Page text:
Given the slow kinetics of direct phage-phage fusion using SrtAaureus, we hypothesized that the loopXa and pentaglycine motifs on phage could be individually labeled with oligoglycine or LPXTG-based peptides before phage-phage fusions occur. With the ability to label pVIII orthogonally with SrtApyogenes, we created a phage construct (hereafter referred to as triSrt) containing three sortaggable motifs: loopXa on pIII, (A)2 on pVIII, and G5HA on pIX (all at the N-terminus of the respective proteins). This combination enables selective labeling of three proteins on the same phage particle. The HA tag was added to pIX to extend its N-terminus and allow identification of the protein by immunoblots, as no antibodies are commercially available for pIX. We labeled each of these proteins in the triSrt construct with different fluorescent molecules (Fig. 2a) in a stepwise manner. First, pVIII was labeled with K(TAMRA)-LPETAA using SrtApyogenes with subsequent purification of the desired reaction product by PEG8000/NaCl precipitation. The resultant TAMRA-pVIII phage was then incubated with SrtAaureus, GGGK-Alexa647, K(FAM)-LPETGG, and Factor Xa for 5hrs at room temperature followed by PEG8000/NaCl precipitation. This precipitation allows purification of the labeled virions away from the other reaction components, including the side reaction product K(FAM)-LPETGGGK-Alexa647 resultant from sortase-mediated fusion of the individual fluorescent peptides. Each reaction was analyzed by SDS-PAGE under non-reducing conditions followed by fluorescent imaging and immunoblot using anti-pIII and anti-HA antibodies (Fig. 2b). In the final product, we observed a TAMRA fluorescent ~10kDa protein compatible with the molecular weight of pVIII, an Alexa647 fluorescent and anti-pIII reactive 60kDa protein (Fig. 2b, lanes 4 and 6), plus a FAM-fluorescent and anti-HA (pIX) reactive ~10kDa protein (Fig. 2b, lanes 5 and 6).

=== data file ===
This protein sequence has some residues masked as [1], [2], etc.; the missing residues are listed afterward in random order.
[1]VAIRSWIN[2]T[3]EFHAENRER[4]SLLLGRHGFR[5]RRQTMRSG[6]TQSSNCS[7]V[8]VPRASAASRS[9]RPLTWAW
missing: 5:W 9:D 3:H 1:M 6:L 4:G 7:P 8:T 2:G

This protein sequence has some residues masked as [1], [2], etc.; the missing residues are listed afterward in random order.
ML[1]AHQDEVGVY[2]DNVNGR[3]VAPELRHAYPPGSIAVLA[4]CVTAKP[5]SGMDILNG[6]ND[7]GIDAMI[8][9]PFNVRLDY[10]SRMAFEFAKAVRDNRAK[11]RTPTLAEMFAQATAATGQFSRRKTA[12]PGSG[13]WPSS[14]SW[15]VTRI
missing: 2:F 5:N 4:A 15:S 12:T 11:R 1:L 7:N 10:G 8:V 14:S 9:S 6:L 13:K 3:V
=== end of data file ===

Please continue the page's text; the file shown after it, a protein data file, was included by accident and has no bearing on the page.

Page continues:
Because we can now functionalize the ends of the same phage particle orthogonally with different molecules, we sought to form phage trimers by DNA hybridization (Fig. 3a). Thiolated and Cy5-labeled DNA oligonucleotides were conjugated to either a (maleimide)-LPETGG or GGGK(maleimide) peptides (Table S1). The resultant DNA-peptide adducts were purified by size exclusion chromatography and analyzed by MALDI-TOF mass-spectrometry. The product displayed a size consistent with (maleimide)-LPETGG (~700Da) and GGGK(maleimide) (~400Da) peptides fused to the DNA oligonucleotides (Supplementary Fig. 4a). These were also analyzed by TBE-Urea PAGE followed by fluorescent imaging (Supplementary Fig. 4b). Upon reaction with maleimide-peptides, we observed a shift in mobility of the DNA, and did not detect any unreacted DNA, suggesting that all DNA was conjugated to the peptide.